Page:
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Tuesday, May 31, 2016

The Sam Trail


Seven months after the death of Sam's wife, we're still finding our way in this new normal of ours. A lot has changed in these few months. Sam's learned to prepare his meals, change his sheets, do his laundry. He knew how to do those things before, but Jamie always did them. Now, he does them himself, and we're both proud of his efforts.

He doesn't drive on the road anymore, so we spend a lot more time together. One of the things we've enjoyed doing lately is feeding the fish in the afternoons. We buy a cartload of "agricultural bread" (old bread) at the bread store, and store it in an old olive barrel. Every afternoon, we grab a few loaves, crumble up the slices, and throw it to the fish. 

Sam takes great delight in seeing the fish churn the water to get bread, and I take great delight in watching him.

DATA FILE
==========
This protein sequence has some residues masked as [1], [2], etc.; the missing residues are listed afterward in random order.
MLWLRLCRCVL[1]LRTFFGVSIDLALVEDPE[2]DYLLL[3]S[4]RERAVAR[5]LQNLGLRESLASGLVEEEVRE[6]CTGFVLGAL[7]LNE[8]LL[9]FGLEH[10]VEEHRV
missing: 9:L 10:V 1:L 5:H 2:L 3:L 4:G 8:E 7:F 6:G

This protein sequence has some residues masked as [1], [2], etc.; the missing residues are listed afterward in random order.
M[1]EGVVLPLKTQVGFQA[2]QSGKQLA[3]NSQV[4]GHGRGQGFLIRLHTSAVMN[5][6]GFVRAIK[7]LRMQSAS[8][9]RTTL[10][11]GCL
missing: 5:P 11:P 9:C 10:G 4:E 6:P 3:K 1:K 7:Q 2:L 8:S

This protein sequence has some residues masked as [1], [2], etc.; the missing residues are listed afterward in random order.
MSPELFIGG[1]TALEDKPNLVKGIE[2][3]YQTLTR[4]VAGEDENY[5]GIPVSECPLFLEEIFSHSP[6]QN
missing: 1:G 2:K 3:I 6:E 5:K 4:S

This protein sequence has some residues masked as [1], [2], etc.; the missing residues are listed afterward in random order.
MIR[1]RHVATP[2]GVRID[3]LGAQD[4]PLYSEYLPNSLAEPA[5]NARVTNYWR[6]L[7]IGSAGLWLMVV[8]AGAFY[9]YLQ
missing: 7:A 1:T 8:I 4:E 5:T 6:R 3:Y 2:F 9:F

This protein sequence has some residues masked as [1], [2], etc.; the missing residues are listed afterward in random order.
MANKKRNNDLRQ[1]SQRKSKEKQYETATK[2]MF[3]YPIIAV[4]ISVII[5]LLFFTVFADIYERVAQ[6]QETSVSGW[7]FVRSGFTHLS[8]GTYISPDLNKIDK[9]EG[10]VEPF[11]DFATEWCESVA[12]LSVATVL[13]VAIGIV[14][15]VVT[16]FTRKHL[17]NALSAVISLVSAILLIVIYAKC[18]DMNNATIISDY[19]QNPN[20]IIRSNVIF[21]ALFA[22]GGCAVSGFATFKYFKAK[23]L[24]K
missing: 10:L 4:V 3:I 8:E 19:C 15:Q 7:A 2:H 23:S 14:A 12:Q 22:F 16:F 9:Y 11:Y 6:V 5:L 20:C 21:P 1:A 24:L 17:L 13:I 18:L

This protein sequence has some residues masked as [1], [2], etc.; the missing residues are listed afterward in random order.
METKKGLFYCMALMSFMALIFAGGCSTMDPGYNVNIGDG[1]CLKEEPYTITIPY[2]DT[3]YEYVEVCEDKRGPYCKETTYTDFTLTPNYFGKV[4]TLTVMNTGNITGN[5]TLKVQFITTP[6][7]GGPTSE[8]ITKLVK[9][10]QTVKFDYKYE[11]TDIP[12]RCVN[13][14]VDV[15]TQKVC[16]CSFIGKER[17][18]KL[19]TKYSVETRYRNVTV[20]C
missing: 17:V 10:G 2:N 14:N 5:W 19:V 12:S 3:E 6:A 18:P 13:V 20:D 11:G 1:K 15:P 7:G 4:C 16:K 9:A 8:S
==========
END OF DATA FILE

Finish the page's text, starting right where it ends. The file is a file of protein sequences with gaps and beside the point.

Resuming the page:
It's a long walk for Sam, who's not as spry as he used to be, and it's easier if we stop a few times on the way back. I devised the Sam Trail to help. As you can see in the picture, I've positioned a trail of lawn chairs along the way from my backyard to the lake. Sam stops when he gets out of breath and rests until he can go again.

Yesterday, I scrubbed down the chairs to get the winter's grime off, then repositioned them.

"Why don't you put two chairs at each spot? Then you can have a seat, too."

Sam's words cut me to the core. In that moment, I realized that, while Sam sat to rest, I'd stood over him, waiting to "get going" again. What Sam wanted was for me to slow down and savor the moment, to rest along side him.

I put two chairs at each spot.

Later, we fed the fish and made our way back. When we stopped for Sam to catch his breath, we both sat. The view of the lake was beautiful. Peaceful. Restorative.